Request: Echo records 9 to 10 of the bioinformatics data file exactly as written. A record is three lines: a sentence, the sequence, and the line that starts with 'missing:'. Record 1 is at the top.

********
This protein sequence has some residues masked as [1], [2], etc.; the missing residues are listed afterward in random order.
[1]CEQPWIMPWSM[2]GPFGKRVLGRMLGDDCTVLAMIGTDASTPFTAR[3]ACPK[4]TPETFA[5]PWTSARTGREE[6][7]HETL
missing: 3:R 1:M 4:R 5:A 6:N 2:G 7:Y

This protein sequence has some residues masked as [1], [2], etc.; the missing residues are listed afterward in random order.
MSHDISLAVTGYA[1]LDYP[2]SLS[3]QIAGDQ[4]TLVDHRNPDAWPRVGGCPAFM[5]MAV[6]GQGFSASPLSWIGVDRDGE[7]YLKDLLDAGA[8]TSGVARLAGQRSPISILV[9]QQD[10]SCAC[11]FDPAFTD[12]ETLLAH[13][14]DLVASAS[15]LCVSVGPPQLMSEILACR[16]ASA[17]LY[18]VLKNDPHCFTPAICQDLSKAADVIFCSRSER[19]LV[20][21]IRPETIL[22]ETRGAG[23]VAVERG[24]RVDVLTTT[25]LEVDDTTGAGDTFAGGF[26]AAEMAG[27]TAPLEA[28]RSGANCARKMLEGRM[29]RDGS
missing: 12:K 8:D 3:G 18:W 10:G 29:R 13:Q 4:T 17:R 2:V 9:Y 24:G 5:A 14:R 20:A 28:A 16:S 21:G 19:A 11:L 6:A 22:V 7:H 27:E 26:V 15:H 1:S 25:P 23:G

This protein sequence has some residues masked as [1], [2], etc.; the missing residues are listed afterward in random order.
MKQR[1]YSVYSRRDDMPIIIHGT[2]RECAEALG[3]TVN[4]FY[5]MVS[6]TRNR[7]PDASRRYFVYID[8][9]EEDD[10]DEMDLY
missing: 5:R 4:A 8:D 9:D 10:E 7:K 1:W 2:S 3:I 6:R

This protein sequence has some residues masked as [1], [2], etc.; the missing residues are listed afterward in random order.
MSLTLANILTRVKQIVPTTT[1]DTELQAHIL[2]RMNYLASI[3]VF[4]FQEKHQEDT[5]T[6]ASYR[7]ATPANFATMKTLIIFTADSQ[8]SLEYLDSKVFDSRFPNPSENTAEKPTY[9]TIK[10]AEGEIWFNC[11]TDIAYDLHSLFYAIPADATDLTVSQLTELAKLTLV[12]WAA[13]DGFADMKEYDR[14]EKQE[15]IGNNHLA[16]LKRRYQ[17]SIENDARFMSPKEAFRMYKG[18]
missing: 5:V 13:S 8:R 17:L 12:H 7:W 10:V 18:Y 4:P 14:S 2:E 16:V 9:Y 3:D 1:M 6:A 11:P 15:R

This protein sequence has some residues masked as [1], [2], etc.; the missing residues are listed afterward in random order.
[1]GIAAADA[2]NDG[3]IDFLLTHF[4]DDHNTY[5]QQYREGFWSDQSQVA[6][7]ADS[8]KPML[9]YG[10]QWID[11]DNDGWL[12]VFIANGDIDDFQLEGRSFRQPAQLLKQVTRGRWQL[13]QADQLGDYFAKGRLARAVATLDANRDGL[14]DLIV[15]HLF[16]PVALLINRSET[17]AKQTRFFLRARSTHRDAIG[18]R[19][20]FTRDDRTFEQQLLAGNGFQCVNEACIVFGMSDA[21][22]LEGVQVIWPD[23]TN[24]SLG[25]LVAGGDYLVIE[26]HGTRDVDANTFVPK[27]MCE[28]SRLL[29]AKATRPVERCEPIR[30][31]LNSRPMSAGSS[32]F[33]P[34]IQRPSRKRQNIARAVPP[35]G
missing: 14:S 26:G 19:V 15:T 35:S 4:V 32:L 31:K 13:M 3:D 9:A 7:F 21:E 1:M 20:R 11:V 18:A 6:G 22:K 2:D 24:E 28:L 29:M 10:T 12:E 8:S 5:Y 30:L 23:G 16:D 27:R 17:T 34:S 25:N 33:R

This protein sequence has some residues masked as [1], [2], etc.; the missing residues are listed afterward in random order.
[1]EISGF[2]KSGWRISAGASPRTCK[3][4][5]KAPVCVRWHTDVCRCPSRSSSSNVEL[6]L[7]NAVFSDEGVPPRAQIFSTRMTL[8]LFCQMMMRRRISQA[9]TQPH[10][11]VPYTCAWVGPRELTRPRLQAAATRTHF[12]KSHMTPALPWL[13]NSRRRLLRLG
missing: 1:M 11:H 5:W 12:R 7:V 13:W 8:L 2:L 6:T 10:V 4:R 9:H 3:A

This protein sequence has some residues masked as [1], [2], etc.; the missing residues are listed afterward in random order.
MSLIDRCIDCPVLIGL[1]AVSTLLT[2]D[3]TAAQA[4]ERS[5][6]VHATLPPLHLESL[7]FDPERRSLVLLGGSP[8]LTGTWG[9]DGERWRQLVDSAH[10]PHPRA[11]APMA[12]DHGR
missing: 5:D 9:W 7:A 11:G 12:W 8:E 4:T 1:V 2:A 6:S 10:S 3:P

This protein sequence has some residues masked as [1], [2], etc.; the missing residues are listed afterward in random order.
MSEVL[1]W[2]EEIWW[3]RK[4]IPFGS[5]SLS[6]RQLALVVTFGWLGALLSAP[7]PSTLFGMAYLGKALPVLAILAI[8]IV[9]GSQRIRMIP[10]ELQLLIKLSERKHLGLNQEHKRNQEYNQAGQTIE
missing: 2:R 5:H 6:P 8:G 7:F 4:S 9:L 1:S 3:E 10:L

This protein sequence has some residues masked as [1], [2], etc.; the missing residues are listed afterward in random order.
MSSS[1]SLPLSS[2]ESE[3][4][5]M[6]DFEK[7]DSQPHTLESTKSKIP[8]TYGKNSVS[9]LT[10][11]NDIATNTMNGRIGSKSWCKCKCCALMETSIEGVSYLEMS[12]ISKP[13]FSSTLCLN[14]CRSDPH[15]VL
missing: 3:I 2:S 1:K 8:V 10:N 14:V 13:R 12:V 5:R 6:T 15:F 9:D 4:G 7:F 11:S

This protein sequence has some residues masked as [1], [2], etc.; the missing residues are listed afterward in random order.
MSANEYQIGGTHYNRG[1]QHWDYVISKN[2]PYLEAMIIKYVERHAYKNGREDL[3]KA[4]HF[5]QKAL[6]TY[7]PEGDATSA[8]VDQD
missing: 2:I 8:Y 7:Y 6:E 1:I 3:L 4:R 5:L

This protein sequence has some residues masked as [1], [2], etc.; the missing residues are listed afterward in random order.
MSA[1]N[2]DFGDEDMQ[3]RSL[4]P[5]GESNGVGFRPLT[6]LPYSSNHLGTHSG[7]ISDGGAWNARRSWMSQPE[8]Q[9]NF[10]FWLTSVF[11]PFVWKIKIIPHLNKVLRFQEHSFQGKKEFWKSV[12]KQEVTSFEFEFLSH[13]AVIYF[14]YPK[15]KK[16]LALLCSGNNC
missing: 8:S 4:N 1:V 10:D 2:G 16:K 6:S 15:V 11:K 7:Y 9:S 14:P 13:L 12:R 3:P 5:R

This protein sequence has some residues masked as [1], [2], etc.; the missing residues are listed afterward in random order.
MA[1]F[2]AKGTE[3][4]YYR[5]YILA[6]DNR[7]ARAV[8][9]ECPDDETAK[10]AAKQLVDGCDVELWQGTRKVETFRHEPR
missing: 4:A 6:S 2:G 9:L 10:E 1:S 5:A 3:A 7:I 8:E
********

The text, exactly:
This protein sequence has some residues masked as [1], [2], etc.; the missing residues are listed afterward in random order.
MSSS[1]SLPLSS[2]ESE[3][4][5]M[6]DFEK[7]DSQPHTLESTKSKIP[8]TYGKNSVS[9]LT[10][11]NDIATNTMNGRIGSKSWCKCKCCALMETSIEGVSYLEMS[12]ISKP[13]FSSTLCLN[14]CRSDPH[15]VL
missing: 3:I 2:S 1:K 8:V 10:N 14:V 13:R 12:V 5:R 6:T 15:F 9:D 4:G 7:F 11:S

This protein sequence has some residues masked as [1], [2], etc.; the missing residues are listed afterward in random order.
MSANEYQIGGTHYNRG[1]QHWDYVISKN[2]PYLEAMIIKYVERHAYKNGREDL[3]KA[4]HF[5]QKAL[6]TY[7]PEGDATSA[8]VDQD
missing: 2:I 8:Y 7:Y 6:E 1:I 3:L 4:R 5:L